The issue of paint came up, and honestly, I have no idea if it is painted with lead paint or not. When we first picked it up off the side of the road I had every intention to repaint it. But once we propped it into place, I saw how perfect the existing color is in our home. I would simply put polyurethane over the top to give it a good seal and ensure that the possibility of paint coming off wasn't an option.

In my quest to find the "right answer" (not actually believing that there is such a thing), I came across one photo in particular that helped solidify my own personal opinion. A $6000 kitchen remodel (I know! Awesome, right? You have to see the "before" picture) found on This Old House, that incorporated, among plenty of other things that I love, a dutch door. This home is similar to our layout in that the dutch door sits in a spot where it is flanked by an open doorway and is right off the kitchen...

I love it!

What I also found, is that there are no hard and fast rules about where a dutch door should or should not be used. Originally the purpose of a Dutch Door was to keep farm animals out of the house while still allowing fresh air to circulate into the home. These days Dutch Doors are making an appearance on the inside of homes, as much as they used to appear on the outside. I found this write up from Jeld-wen. Here's just a bit of what they had to say on the subject:

"The Dutch door is also finding new uses inside the home in rooms ranging from family areas to utility rooms. According to JELD-WEN, the reason Dutch doors are moving inside has as much to do with style as functionality.

For example, using a Dutch door for the laundry room allows homeowners the option of leaving the top of the door open to promote better ventilation or easily closing it to help block noise when appliances are running.

Maximizing light and a sense of spaciousness are very important to builders and homeowners. Dutch doors are great because they provide desirable configuration options that allow for some privacy and visual separation without completely blocking off rooms,” said Mesiel. “It’s a great idea from a classic style whose time has definitely come again.”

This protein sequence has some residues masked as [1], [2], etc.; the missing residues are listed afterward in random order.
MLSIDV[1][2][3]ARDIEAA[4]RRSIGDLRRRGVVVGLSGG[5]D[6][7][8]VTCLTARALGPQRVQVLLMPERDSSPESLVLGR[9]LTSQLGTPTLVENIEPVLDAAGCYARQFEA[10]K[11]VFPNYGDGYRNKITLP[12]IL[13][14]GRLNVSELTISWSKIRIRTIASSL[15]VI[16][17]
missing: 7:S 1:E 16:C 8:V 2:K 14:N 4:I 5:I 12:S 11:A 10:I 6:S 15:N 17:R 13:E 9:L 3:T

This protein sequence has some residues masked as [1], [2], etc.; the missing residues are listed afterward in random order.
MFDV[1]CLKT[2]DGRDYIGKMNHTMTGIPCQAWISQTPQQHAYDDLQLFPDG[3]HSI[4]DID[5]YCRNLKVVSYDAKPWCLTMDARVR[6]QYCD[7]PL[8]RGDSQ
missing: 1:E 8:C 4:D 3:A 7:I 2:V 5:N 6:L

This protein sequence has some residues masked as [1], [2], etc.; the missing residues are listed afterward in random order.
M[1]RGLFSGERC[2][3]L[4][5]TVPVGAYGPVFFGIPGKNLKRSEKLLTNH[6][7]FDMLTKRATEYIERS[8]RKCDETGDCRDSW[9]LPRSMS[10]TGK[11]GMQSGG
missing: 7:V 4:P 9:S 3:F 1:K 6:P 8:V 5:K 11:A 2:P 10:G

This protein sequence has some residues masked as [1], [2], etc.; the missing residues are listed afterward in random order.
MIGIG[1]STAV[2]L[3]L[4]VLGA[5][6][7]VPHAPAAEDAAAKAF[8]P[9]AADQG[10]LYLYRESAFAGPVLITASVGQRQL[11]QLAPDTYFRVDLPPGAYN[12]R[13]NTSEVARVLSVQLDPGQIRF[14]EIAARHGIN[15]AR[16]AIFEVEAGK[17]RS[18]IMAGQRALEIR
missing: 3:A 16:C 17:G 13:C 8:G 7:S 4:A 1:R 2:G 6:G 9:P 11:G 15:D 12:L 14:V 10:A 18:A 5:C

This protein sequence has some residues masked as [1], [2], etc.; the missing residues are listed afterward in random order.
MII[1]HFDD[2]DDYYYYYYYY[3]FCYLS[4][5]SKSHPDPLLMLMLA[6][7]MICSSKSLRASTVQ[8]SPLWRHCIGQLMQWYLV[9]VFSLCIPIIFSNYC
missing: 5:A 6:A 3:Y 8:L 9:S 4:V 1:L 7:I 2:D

I suppose the bottom line for me is that, in our home, the way that we use the space and where it is located, makes for a great spot for a Dutch Door. And because it is right off of the kitchen (the heart of our home) it will be a unique feature that offers a whole lot of character to a space that is closed off, dark and architecturally, a bit uninspiring.

As far as cutting out the panels to add plexi-glass, so that we can have a light filled hallway even when the door is closed...

ok, I'll admit, I'm struggling with this one. I would love to cut out the top 4 panels and replace them with plexi. Or, like Col, from A Mix Of Scrap, said:

"I would cut out the whole top part (all 4 panels and the middle + in between them) and put plexiglass in that. Tons of light, and you can either leave it as a regular door, OR cut it in half have your Dutch door. Either way, lots o' light :)"

Will and I read this, looked at each other and said "Why didn't we think of that?"

It is definitely do-able. And it would look great. And it would give us tons of light. And, overall, it would be easier than cutting out two, or even four, individual panels.

But I hesitate to do it because I'm afraid that the door will lose too much of it's time worn character if we cut out that much of the door.

As it stands now, that part will just have to remain a "wait and see".

Hopefully we can work on this project over the course of the next week and before long have a "Big Reveal" to show you what became of the FREE STUFF door.

Again, thank you so much for all of your thoughts and opinions!

I'm always open to hear what you have to say, so keep the comments coming.

I love hearing from you!

P.S. Today is the last day to enter our Giveaway from Dimples And Dandelions! Click here if you haven't yet had the chance to enter!